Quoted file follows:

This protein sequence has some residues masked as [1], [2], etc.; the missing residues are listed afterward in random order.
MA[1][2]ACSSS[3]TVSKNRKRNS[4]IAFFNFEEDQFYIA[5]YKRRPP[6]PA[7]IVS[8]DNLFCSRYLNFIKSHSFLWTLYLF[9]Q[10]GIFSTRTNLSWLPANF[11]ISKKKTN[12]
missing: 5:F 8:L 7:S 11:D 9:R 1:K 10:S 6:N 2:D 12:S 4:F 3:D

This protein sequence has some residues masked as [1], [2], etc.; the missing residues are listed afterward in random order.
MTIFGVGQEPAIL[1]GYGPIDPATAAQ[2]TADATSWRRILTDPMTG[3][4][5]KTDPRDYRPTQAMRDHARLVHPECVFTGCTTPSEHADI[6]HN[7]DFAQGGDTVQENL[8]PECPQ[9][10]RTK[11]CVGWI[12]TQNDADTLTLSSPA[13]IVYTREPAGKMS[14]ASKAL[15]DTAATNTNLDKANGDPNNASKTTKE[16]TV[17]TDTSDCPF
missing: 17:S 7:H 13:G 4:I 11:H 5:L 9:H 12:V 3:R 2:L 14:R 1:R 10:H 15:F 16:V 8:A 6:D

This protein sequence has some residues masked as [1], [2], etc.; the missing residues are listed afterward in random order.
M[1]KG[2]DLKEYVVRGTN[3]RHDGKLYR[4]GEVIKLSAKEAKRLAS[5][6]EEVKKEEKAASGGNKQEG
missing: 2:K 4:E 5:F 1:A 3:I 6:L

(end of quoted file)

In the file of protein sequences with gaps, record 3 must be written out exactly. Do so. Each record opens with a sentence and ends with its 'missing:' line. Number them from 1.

This protein sequence has some residues masked as [1], [2], etc.; the missing residues are listed afterward in random order.
M[1]KG[2]DLKEYVVRGTN[3]RHDGKLYR[4]GEVIKLSAKEAKRLAS[5][6]EEVKKEEKAASGGNKQEG
missing: 2:K 4:E 5:F 1:A 3:I 6:L